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“Have a Mentor in Life” The 5 Lessons I Learned Being a 20-Something Founder

I had the pleasure of interviewing Felix Ekwueme. Felix is the 25 year old founder, who attributes his mission to addressing pressing…


I had the pleasure of interviewing Felix Ekwueme. Felix is the 25 year old founder, who attributes his mission to addressing pressing needs first, and empowering others to achieve their goals. Haven founded and managed over $300 million dollars in software products, today, Felix is a founder of a new startup addressing social physical interactions. He is also a speaker, and a judge at venture panels, and university entrepreneurship programs where he helps identify investment-ready startups.


Jean: Thank you so much for doing this with us! What is your “backstory” of how you became a founder?

It is an honor to be here. I became an entrepreneur by necessity. At a point when I began to feel most comfortable within my corporate role, I realized that there was so much more to be done in the world. Rather than building products that the wealthy could utilize, or making productivity enhancements, I wanted to address key problems.

I believe that no matter the technological innovations we bring to the world, the things that matter most to us today will need to be addressed, because they will matter the most in the future if they are overlooked today. These are issues like energy, electricity, transportation, healthcare, and human-human interactions.

I believe in Need First, Innovation Second, and this was how my journey began as a founder. My startups have developed gesture controlled home security systems for the blind and immobile, reliable solar energy to Nigeria, and my newest startup, TELL EM’, is powering physical social interactions through social media.

Jean: What do you think makes your company stand out? Can you share a story?

Being at the intersection of social media and physical experiences, we are building for what matters most today, and how that will shape the future we live in. How we interact with people and how that affects the families and friends we keep or lose.

In a recent chat with a former colleague, he shared a story of a conversation he had with his high school aged daughter. While at the mall, he asked her to find out some information from a customer service agent, and she responded that she had decided that her goal for the summer was not to talk to anyone in-person. While this may sound shocking to some, it is the case today, and the second time I had heard such a similar story.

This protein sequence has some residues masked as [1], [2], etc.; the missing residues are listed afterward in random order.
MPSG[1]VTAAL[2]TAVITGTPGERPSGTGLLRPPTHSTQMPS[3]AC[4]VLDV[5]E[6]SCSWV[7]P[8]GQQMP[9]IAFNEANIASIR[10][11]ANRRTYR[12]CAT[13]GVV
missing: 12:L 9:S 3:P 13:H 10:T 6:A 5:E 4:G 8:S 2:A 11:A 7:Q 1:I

A study in the American Journal of Preventive Medicine found that people who use social media more, also report feeling more socially isolated, and that for real friendships, there needs to be actual in-person contact to sustain it. As a company, our goal is to address this issue by leveraging social media to bring people to physical social experiences. We believe in a future where physical interactions remain the bedrock of the relationships we build.

Jean: Are you working on any exciting projects now?

Some of the interesting projects we have in the pipeline are largely tied to tourism and sports. This includes working with governments to provide more visibility, and recommendations to tourist attractions. Some of our customers are some of the largest African nations, and one of the world’s largest airports located in Asia. Nations that believe that physical interactions facilitate a sense of belonging and a caring community that can provide the support needed to create new economic opportunities and solve cultural challenges.

In addition to this, we are currently raising funding, and engaging with investors in Consumer Internet, Social, AI, Media, and impact investments. This is an exciting stage, because more often than not, the success of the round, affects the growth of the company.

Jean: Do you have a favorite book that made a deep impact on your life? Can you share a story?

My favorite book is The Secret, by Rhonda Byrne. The secret is a book which claims that thoughts can change the world directly. This is true for founders because a lot of what we do is based on the vision we have for our company; where we see ourselves in the future. This book showcases the significance of believing that your dreams are possible. It is the first book I fully adopted in my life, long before I ever became a founder.